Seen : : 'If There's Not Dancing at the Revolution, I'm Not Coming'

Auckland’s Basement Theatre is an interesting place. Modern, funny and socially aware, there’s always something up and coming to hold your attention. So for a show to run not one, not two, but three seasons there, you know it’s got to be pretty special.

 

If There’s Not Dancing at the Revolution, I’m Not Coming is Julia Croft’s incredibly successful solo show, currently showing at our favourite theatre spot. Full disclosure, I actually reviewed the first season of this show in 2015 – and totally loved it. You can check out that review here. So when the opportunity arose to see If There’s Not Dancing again, you can bet I put my hand up.

 

Directed by Virginia Frankovich, If There’s Not Dancing is a contemporary examination of Laura Mulvey’s male gaze. Using film tropes and feminine stereotypes Croft forces her audience to think a little deeper about the impossibly sexy yet demure, intelligent yet impressionable, modern woman. This is done through quick changes and a whole lot of mess. Breathless panting underlines the whole show as Croft goes from an uncomfortable McDonalds/Coke advertisement to Paris Hilton in House of Wax.

 

From what I can see, little has changed in If There’s Not Dancing over the years. There’s a few blocking differences and maybe song updates. Honestly, I don’t blame them. If There’s Not Dancing hit the nail on the head the first time, and there’s so many people who still need to see the original version of it.

 

What makes this particular season of If There’s Not Dancing interesting is it’s pairing with Croft’s newer solo show, Power Ballad. Basement Theatre is running these shows pretty much back to back on the same nights, making it easy to see their links. I won’t go into what I thought of Power Ballad (you can check out my review here), but the development of Croft’s thoughts is clear. Where If There’s Not Dancing is pretty overt in it’s message, Power Ballad, which looks at language and feminism, makes its audience think a little more.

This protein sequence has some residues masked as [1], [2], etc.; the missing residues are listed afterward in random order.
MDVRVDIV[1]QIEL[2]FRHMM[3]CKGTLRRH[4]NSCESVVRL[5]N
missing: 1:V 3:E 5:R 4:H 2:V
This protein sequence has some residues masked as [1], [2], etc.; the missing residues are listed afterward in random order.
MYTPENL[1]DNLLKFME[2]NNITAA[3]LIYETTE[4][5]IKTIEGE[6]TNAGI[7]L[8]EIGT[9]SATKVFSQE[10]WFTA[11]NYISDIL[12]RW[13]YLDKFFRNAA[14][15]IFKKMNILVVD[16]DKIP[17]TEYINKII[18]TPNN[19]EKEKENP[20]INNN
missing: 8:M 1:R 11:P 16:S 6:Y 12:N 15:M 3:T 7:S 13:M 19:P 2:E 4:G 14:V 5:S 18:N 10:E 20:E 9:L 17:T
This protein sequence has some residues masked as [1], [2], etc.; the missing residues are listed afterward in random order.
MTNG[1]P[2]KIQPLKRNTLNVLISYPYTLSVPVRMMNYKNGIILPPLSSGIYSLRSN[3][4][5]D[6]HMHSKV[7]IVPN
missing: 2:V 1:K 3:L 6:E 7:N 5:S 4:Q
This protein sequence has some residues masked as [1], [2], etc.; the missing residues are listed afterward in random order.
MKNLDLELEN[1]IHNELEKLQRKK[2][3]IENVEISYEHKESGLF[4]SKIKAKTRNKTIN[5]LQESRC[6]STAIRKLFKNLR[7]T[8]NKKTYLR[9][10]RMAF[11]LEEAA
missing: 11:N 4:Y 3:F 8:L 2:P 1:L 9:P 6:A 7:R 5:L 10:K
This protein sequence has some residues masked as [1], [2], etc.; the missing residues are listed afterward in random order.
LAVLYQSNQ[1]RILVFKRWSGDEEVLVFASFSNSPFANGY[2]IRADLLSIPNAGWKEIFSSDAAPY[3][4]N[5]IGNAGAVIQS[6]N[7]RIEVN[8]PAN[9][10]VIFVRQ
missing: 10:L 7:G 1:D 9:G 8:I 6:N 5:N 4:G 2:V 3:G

If There’s Not Dancing ends with a completely naked Croft elevated on the stage. Her head covered in the costumes used in the play, she presents a clear and successful message of the stereotyped woman exhausted. Power Ballad opens with a shirtless Croft making her way across the stage. I at first wondered if seeing nudity in Power Ballad lessened the effect of it in If There’s Not Dancing. However, my theatre pal made the good point that as a male it made Croft’s second performance all the more confronting. Towards the start of If There’s Not Dancing a very clothed Croft tells the audience they are thinking about her breasts, “they’re good breasts”. Having already seen Croft’s naked chest, this makes this moment all the more provoking, you can’t help but conjure up an image.

 

Two years later, If There’s Not Dancing remains as important and impressive as ever. Unquestionably still one of my favourite shows, I urge you to see it.

 

If There’s Not Dancing at the Revolution, I’m Not Coming runs until Saturday 17th. Tickets are available here.

 

If There’s Not Dancing is a double bill with Power Ballad and part of a Fringe fundraising season. Zanetti Productions is taking three shows to this year’s Edinburgh Fringe Festival – Jane Doe (on at Q Theatre until June 17), Power Ballad and The Road That Wasn't There (July, Herald Theatre). They would love your support! Check out their website for more information - zanetti-productions.com.

 

 

 

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